Life's Great Question: Discover How You Contribute to the World
By Tom Rath
Silicon Guild, 160 pp., $23.95
The purpose of Rath's newest book is nothing less than to address Martin Luther King Jr.'s challenging query: "Life's most persistent and urgent question is: What are you doing for others?" This short yet powerful work from this multibook author offers a model on how we can use our gifts, identify our strengths, and shore up weaknesses to improve not only our own lives but the lives of those around us.
Rath challenges readers to begin with self-examination for "fixing the broken social contract between people and work," declaring that the solution starts with each of us. He further suggests that our jobs may be a force for answering King's call to improve what we do for others.
Acknowledging that, for many, their work is a chore—at times even a painful experience (think of the 66 percent of US employees identified by Gallup as disengaged)—Rath presents a framework to help individuals consider their job as a path to shared and worthy connections with those closest to them, their teammates, friends, and family members. He adamantly states that with insight, each of us can evaluate and improve our work situation and connections, enhancing the value we bring to this world.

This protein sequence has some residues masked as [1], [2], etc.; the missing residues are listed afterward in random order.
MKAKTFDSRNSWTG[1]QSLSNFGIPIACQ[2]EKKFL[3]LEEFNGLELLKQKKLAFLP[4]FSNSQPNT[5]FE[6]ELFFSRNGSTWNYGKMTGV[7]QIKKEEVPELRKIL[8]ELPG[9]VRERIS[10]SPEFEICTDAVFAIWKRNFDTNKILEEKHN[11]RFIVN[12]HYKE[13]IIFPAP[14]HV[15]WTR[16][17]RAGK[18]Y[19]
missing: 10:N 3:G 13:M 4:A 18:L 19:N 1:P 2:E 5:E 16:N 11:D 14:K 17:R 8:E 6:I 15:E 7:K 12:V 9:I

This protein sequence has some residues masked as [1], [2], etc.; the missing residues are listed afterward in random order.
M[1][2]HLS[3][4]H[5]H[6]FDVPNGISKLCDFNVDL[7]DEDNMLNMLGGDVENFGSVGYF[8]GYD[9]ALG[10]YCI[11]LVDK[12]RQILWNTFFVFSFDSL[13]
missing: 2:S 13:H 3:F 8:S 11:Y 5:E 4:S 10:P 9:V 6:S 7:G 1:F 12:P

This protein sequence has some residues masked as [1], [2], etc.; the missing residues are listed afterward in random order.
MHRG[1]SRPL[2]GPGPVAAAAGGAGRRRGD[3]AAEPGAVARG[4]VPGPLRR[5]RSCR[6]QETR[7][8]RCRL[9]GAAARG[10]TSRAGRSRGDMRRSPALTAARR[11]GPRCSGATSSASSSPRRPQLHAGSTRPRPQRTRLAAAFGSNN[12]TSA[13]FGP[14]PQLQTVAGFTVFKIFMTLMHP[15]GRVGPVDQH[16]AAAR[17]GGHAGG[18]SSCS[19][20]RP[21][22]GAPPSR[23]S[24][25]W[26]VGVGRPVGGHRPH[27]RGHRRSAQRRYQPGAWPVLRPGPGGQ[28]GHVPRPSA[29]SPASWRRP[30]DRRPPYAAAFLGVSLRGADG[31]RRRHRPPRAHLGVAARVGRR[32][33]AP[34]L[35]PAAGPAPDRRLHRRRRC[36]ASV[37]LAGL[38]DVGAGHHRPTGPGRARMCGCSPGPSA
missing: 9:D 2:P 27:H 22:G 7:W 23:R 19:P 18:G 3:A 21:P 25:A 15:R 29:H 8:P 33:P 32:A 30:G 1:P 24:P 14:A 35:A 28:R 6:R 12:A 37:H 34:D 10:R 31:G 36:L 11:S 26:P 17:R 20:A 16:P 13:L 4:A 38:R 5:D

While the focus of Life's Great Question is the world of work and how we can contribute better to our teams, Rath includes examples of where we can also more richly improve our connection to others' lives and find the path to "the energy to be your best."
With each book purchase, readers have the opportunity to create a personal profile at Contribify.com. The profile will highlight three categories that Rath's research identifies as essential for teams to perform effectively: create, operate, and relate. Within those three banners, the profile describes an individual's three greatest contributions out of a possible 12 unique types and offers suggestions on contributing to the organization and team and on staying energized.
The website also offers an array of useful resources, which should grow in value with readers' contributions. Any talent development professional would be wise to check it out.
Rath is well known for his comment, "You can't be anything you want to be, but you can be a lot more of who you already are." This book urges each of us to consider how we should and can make a difference in the lives of those in our world. Life's Great Question may well prove to be an ideal tool for individuals or organizations.